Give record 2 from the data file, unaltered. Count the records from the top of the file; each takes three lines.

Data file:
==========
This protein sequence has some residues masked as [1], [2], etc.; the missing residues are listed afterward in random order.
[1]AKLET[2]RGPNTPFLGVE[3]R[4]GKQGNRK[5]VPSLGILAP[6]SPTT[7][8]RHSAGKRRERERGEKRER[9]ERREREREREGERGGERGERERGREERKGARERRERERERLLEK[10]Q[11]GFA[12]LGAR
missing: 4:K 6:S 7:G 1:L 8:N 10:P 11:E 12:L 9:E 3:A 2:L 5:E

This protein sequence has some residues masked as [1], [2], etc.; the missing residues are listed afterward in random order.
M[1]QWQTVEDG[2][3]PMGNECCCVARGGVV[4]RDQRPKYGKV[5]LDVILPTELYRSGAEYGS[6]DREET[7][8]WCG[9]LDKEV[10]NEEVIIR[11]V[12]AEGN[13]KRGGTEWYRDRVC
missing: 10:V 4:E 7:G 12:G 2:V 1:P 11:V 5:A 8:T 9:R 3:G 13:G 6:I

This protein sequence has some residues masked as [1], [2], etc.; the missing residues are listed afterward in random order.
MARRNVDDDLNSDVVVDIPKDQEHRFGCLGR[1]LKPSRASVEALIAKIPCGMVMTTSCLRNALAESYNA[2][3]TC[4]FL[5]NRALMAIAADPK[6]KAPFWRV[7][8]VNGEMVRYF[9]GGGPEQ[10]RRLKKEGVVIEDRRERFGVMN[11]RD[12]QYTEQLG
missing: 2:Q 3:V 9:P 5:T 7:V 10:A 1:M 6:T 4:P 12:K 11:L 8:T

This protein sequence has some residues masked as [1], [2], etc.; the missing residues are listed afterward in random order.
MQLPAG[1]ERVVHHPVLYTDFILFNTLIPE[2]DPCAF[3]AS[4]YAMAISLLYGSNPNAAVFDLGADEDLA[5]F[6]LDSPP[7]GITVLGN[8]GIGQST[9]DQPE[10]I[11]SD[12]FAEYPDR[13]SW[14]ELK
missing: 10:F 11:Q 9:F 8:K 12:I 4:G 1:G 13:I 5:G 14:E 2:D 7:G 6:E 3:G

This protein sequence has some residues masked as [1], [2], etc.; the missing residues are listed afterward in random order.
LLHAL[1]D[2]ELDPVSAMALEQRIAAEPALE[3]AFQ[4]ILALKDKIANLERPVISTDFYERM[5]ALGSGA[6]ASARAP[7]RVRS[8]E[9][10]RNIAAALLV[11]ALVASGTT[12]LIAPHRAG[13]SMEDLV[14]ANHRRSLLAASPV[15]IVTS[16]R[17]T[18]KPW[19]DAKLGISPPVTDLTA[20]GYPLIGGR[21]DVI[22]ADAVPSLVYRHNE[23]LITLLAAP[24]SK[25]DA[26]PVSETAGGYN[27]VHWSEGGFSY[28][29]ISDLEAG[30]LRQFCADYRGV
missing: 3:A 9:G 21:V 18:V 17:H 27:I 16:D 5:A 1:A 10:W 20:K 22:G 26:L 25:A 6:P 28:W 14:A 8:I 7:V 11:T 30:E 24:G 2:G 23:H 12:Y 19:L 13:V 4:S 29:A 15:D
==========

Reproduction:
This protein sequence has some residues masked as [1], [2], etc.; the missing residues are listed afterward in random order.
M[1]QWQTVEDG[2][3]PMGNECCCVARGGVV[4]RDQRPKYGKV[5]LDVILPTELYRSGAEYGS[6]DREET[7][8]WCG[9]LDKEV[10]NEEVIIR[11]V[12]AEGN[13]KRGGTEWYRDRVC
missing: 10:V 4:E 7:G 12:G 2:V 1:P 11:V 5:A 8:T 9:R 3:G 13:G 6:I